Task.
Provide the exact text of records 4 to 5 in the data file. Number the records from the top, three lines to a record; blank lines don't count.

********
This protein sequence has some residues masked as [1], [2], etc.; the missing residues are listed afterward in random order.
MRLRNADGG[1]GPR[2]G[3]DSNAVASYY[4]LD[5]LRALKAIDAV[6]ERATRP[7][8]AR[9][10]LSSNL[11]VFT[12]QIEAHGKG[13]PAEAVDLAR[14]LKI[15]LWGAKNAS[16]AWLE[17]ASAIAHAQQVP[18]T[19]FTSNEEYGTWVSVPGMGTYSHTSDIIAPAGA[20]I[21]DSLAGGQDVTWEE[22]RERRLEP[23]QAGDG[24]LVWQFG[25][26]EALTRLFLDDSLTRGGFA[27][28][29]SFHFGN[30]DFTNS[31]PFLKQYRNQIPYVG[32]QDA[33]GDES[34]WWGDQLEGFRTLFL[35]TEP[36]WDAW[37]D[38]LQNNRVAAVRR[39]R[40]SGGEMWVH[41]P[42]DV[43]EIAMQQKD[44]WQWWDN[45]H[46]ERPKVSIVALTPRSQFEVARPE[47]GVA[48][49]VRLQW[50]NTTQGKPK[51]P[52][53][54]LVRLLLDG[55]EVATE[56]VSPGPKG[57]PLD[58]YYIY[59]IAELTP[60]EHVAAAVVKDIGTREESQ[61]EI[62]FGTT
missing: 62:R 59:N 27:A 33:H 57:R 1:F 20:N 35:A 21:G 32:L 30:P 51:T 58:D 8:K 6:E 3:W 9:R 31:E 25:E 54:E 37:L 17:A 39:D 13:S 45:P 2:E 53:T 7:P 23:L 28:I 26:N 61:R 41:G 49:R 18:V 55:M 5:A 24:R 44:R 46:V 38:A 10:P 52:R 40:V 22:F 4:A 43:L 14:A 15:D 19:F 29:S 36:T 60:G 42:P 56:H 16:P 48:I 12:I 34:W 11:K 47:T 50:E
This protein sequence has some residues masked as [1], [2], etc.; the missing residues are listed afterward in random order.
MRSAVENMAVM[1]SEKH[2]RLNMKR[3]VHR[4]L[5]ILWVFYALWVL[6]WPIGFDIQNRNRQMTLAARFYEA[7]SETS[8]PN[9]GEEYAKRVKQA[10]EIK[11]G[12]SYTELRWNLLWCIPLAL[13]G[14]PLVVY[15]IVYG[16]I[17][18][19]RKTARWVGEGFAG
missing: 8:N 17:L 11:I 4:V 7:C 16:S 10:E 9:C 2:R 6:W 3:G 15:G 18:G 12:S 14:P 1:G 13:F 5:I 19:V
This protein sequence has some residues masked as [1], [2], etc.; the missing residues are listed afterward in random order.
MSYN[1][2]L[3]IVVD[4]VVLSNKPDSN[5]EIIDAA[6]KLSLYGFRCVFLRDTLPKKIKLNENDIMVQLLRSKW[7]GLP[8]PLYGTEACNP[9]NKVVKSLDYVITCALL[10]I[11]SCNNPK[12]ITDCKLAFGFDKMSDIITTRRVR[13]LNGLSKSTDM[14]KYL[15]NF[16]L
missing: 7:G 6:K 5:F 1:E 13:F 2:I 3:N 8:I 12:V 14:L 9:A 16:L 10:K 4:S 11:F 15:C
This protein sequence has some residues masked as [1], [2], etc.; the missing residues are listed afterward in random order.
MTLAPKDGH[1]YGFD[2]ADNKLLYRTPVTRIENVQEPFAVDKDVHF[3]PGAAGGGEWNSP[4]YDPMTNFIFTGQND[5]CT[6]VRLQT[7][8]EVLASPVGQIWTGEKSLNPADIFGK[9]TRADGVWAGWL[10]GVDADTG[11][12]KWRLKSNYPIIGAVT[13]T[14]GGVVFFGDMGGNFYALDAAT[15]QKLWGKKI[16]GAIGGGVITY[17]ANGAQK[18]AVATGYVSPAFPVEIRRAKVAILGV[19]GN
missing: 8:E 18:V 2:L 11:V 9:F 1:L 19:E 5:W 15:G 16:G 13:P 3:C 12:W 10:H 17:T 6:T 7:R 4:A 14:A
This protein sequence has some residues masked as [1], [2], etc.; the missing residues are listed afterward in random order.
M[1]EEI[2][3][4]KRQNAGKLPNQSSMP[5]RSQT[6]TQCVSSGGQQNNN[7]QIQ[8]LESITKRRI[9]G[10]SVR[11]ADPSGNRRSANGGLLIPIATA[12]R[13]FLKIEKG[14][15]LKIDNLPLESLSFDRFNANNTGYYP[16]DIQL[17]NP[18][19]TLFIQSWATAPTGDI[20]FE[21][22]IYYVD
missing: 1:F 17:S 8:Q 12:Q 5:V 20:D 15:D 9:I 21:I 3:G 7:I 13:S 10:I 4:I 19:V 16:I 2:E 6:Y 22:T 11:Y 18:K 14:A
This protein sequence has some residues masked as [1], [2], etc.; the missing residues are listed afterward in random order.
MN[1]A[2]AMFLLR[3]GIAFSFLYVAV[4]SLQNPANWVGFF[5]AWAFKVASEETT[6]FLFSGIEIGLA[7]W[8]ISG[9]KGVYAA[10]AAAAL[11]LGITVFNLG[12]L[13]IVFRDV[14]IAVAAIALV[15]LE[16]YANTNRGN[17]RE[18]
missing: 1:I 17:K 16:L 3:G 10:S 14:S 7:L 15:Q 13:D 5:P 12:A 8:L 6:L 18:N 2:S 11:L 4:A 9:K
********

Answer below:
This protein sequence has some residues masked as [1], [2], etc.; the missing residues are listed afterward in random order.
MTLAPKDGH[1]YGFD[2]ADNKLLYRTPVTRIENVQEPFAVDKDVHF[3]PGAAGGGEWNSP[4]YDPMTNFIFTGQND[5]CT[6]VRLQT[7][8]EVLASPVGQIWTGEKSLNPADIFGK[9]TRADGVWAGWL[10]GVDADTG[11][12]KWRLKSNYPIIGAVT[13]T[14]GGVVFFGDMGGNFYALDAAT[15]QKLWGKKI[16]GAIGGGVITY[17]ANGAQK[18]AVATGYVSPAFPVEIRRAKVAILGV[19]GN
missing: 8:E 18:V 2:L 11:V 9:F 1:L 19:E 5:W 15:G 16:G 13:P 3:C 12:W 10:H 17:T 6:T 7:R 4:A 14:A
This protein sequence has some residues masked as [1], [2], etc.; the missing residues are listed afterward in random order.
M[1]EEI[2][3][4]KRQNAGKLPNQSSMP[5]RSQT[6]TQCVSSGGQQNNN[7]QIQ[8]LESITKRRI[9]G[10]SVR[11]ADPSGNRRSANGGLLIPIATA[12]R[13]FLKIEKG[14][15]LKIDNLPLESLSFDRFNANNTGYYP[16]DIQL[17]NP[18][19]TLFIQSWATAPTGDI[20]FE[21][22]IYYVD
missing: 1:F 17:S 8:Q 12:Q 5:V 20:D 15:D 9:I 21:I 3:G 7:I 13:S 10:I 4:I 19:V 16:I 2:E 6:Y 22:T 11:Y 18:K 14:A